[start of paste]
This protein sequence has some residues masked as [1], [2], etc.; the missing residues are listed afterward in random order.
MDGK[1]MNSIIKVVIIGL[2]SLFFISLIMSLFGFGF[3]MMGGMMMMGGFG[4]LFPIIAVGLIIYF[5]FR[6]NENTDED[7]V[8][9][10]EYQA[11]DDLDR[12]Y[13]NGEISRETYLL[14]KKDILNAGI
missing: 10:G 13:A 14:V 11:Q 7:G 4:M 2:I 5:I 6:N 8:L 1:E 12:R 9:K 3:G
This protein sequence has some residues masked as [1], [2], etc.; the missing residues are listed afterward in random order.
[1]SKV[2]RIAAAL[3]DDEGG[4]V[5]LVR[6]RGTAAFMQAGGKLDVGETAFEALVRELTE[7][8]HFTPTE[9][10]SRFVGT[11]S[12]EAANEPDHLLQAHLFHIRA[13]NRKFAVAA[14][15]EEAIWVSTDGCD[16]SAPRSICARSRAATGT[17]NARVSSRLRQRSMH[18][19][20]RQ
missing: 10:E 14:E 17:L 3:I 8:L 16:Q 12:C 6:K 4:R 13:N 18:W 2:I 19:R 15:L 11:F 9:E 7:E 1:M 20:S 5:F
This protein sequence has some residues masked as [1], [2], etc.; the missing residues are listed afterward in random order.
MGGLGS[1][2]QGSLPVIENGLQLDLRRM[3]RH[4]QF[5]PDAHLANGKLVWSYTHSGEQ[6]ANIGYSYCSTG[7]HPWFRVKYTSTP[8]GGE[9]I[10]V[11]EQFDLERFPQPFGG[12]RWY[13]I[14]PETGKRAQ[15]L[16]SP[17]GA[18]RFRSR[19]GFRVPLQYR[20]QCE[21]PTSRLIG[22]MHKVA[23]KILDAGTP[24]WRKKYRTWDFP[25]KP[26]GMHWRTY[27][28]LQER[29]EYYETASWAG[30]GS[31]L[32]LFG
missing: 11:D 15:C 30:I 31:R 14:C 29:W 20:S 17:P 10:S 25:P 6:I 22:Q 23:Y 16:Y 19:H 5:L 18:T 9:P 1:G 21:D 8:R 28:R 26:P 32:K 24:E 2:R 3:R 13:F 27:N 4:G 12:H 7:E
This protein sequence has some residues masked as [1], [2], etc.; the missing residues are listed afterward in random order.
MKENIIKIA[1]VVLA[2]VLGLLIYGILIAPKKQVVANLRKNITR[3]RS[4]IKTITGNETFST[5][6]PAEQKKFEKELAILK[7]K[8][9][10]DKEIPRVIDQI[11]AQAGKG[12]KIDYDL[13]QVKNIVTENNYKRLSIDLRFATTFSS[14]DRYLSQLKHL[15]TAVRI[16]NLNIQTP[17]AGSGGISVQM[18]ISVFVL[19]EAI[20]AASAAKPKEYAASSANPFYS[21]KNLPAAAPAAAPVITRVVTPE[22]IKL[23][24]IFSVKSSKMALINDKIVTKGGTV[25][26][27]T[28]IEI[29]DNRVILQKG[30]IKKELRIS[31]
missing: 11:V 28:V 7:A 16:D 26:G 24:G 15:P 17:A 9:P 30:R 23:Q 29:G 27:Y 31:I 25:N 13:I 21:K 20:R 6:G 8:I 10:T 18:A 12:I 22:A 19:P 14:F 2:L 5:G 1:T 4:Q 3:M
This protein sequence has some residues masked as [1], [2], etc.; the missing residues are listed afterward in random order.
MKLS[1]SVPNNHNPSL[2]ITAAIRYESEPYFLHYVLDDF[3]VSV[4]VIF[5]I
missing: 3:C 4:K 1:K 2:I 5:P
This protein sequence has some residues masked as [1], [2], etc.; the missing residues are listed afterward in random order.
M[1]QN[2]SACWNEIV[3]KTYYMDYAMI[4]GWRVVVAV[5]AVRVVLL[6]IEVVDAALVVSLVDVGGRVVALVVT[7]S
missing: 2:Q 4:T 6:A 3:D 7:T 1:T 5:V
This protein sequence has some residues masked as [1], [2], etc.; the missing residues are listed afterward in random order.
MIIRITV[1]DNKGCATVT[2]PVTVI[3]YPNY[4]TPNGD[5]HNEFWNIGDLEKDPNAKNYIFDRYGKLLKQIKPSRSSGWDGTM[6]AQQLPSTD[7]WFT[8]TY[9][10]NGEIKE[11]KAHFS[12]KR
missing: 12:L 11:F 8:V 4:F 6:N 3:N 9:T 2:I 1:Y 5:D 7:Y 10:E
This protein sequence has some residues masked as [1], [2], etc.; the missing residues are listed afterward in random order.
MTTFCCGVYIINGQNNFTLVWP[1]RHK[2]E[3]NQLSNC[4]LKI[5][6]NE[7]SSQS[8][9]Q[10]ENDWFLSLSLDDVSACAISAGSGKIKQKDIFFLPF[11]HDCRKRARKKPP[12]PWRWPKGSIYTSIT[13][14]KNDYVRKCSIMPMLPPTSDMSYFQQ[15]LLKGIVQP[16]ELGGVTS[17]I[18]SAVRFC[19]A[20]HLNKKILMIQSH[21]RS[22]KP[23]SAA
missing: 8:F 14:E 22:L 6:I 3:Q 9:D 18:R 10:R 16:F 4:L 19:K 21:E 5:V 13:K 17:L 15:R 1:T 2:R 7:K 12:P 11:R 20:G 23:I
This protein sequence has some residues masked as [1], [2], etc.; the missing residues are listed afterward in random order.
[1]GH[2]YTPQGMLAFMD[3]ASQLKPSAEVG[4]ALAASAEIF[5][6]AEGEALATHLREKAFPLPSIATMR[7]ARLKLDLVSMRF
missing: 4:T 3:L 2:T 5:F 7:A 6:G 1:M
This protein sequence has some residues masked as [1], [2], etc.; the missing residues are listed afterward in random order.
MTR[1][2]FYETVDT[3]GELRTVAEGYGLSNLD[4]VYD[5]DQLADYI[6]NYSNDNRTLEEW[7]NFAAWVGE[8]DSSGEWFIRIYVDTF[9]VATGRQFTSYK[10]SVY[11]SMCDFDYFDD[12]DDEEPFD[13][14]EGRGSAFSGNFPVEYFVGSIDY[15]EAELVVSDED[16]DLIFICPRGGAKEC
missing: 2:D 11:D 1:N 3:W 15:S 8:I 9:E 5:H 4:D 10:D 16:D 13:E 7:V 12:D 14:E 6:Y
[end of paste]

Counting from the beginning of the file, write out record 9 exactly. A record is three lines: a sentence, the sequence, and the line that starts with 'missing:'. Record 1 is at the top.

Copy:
This protein sequence has some residues masked as [1], [2], etc.; the missing residues are listed afterward in random order.
[1]GH[2]YTPQGMLAFMD[3]ASQLKPSAEVG[4]ALAASAEIF[5][6]AEGEALATHLREKAFPLPSIATMR[7]ARLKLDLVSMRF
missing: 4:T 3:L 2:T 5:F 7:A 6:G 1:M